Dear Fellow Musician,
“I will sing the LORD’s praise, for he has been good to me” (Psalm 13:6).
We rejoice each year in the gifts God gives to his church on earth for the proclamation and praise of his goodness, in particular the gifts of music and faithful composers and arrangers. The last few months have seen the release of several new music products. One is from the newest and growing series that NPH offers, Hymn Settings for the Contemporary Liturgical Ensemble. Named for their hymn tune, these arrangements for piano, guitar, and additional instruments—sometimes identified as a “contemporary ensemble”—are designed to accompany the singing congregation. With the assistance of song leaders, the congregation can sing right out of the hymnal. “Erhalt Uns, Herr” serves as the tune for three hymns in Christian Worship: A Lutheran Hymnal. Other arrangements in the series include the tunes “Nun Freut Euch” and “Sieh, Hier Bin Ich.” For a single price, each arrangement comes with a full score and parts for instrumentalists. Full previews are available at nph.net, and more are planned for future release.
“Create” learners are the exact opposite of the Step learners.
Create learners love to synthesize to learn. They desire to generate something (create something) in order to really “get it.”
They prefer to learn by being creative and using their imaginations and creative ideas to plan and organize concepts. They prefer working on a number of tasks at one time, discussing real problems and looking for real solutions. They also enjoy searching for alternative solutions to problems, looking beyond those normally considered. (Some might call this divergent thinking.)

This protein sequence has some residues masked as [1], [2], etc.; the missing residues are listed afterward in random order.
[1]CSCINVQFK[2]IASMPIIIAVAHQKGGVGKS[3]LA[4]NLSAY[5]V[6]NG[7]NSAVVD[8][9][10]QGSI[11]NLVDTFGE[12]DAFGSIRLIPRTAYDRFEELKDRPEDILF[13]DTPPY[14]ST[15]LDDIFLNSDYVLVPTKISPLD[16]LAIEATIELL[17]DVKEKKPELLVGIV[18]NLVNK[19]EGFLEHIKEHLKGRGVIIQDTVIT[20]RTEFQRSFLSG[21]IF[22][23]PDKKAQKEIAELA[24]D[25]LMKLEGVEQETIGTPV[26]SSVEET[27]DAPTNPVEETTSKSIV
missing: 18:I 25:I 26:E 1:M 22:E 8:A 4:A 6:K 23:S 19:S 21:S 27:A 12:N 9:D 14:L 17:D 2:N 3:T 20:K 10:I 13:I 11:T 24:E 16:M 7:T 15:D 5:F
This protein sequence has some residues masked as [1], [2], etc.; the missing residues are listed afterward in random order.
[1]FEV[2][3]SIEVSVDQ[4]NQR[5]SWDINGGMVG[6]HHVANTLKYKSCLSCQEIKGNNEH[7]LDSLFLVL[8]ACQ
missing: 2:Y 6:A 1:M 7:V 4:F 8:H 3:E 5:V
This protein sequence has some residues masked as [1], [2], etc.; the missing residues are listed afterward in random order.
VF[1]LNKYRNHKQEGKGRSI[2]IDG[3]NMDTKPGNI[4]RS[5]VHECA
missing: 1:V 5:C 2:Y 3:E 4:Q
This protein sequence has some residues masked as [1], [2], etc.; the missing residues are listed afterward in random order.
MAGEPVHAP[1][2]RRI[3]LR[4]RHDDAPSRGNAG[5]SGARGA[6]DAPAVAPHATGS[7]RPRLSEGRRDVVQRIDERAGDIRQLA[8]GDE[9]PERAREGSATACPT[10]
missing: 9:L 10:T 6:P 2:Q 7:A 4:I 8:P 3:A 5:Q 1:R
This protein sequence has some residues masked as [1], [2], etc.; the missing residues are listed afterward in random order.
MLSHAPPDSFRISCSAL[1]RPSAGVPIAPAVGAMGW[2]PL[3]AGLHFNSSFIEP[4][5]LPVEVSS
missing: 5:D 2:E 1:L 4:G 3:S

Create learners learn best with creative and artistic activities that are used along with open-ended discussions about personal and social values. They do best with activities that enlighten and enrich understanding, such as stories, dramas, etc.
So, parent of an infant or toddler, what are you doing to help your child make lots of neural connections these days? Maybe you need to learn more about what you can do to help your child develop those all-important neural connections that bring about learning.
Neuroscience studies the brain and how it functions. It explains that through the workings of billions of nerve cells with trillions of connections, the brain receives stimuli, processes it, remembers a lot of it, and produces learning. Neuroscience demonstrates the complexity of the human mind and the wonder of God’s creation. It supports what the psalmist observed for us long ago: “I praise [God] because I am fearfully and wonderfully made” (Psalm 139:14). Continue reading
Dear fellow servants of the Word,